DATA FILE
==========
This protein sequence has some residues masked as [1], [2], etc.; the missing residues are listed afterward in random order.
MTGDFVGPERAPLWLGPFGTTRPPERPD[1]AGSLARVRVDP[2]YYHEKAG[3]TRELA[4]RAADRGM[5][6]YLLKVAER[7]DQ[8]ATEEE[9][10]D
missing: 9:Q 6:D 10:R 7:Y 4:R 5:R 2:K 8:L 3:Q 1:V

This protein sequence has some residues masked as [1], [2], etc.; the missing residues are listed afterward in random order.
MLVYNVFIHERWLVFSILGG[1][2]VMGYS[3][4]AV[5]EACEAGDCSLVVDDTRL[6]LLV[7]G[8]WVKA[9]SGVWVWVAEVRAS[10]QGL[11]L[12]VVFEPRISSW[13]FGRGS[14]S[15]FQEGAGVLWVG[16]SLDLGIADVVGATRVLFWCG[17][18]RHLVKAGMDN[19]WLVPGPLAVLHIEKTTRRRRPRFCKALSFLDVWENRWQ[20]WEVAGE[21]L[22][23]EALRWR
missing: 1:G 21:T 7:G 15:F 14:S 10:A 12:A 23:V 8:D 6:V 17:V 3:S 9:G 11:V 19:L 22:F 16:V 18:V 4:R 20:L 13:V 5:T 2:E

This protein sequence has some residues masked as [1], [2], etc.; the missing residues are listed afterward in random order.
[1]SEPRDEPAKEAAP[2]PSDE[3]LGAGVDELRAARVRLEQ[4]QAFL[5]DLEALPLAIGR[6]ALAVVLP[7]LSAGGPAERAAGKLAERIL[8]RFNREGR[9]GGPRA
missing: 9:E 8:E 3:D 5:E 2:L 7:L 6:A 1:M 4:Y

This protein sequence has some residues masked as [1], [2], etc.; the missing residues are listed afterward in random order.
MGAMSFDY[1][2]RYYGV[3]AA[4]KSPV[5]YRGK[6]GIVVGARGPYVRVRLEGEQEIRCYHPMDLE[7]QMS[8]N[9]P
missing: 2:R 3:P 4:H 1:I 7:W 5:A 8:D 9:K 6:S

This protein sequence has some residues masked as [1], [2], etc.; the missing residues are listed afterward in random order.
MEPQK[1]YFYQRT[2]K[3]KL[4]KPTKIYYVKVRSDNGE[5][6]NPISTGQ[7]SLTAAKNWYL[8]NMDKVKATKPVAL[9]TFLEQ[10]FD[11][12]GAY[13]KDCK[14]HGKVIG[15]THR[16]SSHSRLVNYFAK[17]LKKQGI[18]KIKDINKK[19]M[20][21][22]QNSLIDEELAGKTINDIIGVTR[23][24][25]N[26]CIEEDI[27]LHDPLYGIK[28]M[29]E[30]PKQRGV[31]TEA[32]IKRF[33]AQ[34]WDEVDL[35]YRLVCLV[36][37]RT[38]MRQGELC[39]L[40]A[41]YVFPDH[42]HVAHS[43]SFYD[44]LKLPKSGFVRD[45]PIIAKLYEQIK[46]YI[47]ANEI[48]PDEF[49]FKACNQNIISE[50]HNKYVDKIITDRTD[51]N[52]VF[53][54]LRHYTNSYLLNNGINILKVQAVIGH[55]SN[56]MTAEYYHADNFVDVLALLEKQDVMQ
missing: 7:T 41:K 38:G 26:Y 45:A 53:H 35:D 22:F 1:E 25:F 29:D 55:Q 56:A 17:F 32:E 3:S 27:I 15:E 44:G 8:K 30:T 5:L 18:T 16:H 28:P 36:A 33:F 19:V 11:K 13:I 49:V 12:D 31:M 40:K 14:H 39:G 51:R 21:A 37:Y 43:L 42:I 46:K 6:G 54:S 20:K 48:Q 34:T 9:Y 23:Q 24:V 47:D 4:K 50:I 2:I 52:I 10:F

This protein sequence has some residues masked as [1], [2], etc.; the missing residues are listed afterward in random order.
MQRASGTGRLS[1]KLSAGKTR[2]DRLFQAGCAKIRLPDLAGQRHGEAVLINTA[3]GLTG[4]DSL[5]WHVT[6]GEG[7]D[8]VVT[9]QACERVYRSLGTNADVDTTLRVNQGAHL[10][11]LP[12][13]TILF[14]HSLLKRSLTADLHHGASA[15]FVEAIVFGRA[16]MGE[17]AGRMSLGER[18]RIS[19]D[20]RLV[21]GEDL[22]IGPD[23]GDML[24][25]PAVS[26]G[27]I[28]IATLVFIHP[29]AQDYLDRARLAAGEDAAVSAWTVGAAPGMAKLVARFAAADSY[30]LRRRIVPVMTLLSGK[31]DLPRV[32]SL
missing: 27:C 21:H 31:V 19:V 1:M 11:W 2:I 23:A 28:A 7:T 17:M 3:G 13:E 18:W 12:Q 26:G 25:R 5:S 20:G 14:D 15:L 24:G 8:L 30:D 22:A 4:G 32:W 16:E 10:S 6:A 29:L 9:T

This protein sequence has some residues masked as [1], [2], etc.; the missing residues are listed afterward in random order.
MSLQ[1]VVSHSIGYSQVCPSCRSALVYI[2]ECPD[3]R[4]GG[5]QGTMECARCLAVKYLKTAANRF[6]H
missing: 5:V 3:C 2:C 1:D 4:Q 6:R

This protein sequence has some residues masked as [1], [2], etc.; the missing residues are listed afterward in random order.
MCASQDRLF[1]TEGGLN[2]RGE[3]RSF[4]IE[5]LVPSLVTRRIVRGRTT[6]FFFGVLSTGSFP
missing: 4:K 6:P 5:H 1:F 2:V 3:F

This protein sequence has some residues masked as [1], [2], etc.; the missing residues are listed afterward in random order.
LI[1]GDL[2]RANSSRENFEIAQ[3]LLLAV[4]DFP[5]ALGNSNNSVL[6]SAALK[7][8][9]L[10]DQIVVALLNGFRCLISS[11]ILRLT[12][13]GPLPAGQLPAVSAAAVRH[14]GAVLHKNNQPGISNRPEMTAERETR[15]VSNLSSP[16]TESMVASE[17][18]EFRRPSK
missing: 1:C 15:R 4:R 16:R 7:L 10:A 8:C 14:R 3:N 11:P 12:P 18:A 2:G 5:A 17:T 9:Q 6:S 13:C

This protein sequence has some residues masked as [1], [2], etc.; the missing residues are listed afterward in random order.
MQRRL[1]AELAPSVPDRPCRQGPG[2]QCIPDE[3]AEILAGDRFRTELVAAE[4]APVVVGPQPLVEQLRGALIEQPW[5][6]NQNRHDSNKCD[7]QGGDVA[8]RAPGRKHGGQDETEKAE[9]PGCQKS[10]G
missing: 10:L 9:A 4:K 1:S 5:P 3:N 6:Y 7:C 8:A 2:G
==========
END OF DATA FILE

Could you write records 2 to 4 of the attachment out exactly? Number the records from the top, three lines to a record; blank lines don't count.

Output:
This protein sequence has some residues masked as [1], [2], etc.; the missing residues are listed afterward in random order.
MLVYNVFIHERWLVFSILGG[1][2]VMGYS[3][4]AV[5]EACEAGDCSLVVDDTRL[6]LLV[7]G[8]WVKA[9]SGVWVWVAEVRAS[10]QGL[11]L[12]VVFEPRISSW[13]FGRGS[14]S[15]FQEGAGVLWVG[16]SLDLGIADVVGATRVLFWCG[17][18]RHLVKAGMDN[19]WLVPGPLAVLHIEKTTRRRRPRFCKALSFLDVWENRWQ[20]WEVAGE[21]L[22][23]EALRWR
missing: 1:G 21:T 7:G 15:F 14:S 10:A 12:A 23:V 8:D 6:V 17:V 3:S 9:G 11:V 19:L 22:F 16:V 18:V 4:R 20:L 13:V 5:T 2:E

This protein sequence has some residues masked as [1], [2], etc.; the missing residues are listed afterward in random order.
[1]SEPRDEPAKEAAP[2]PSDE[3]LGAGVDELRAARVRLEQ[4]QAFL[5]DLEALPLAIGR[6]ALAVVLP[7]LSAGGPAERAAGKLAERIL[8]RFNREGR[9]GGPRA
missing: 9:E 8:E 3:D 5:E 2:L 7:L 6:A 1:M 4:Y

This protein sequence has some residues masked as [1], [2], etc.; the missing residues are listed afterward in random order.
MGAMSFDY[1][2]RYYGV[3]AA[4]KSPV[5]YRGK[6]GIVVGARGPYVRVRLEGEQEIRCYHPMDLE[7]QMS[8]N[9]P
missing: 2:R 3:P 4:H 1:I 7:W 5:A 8:D 9:K 6:S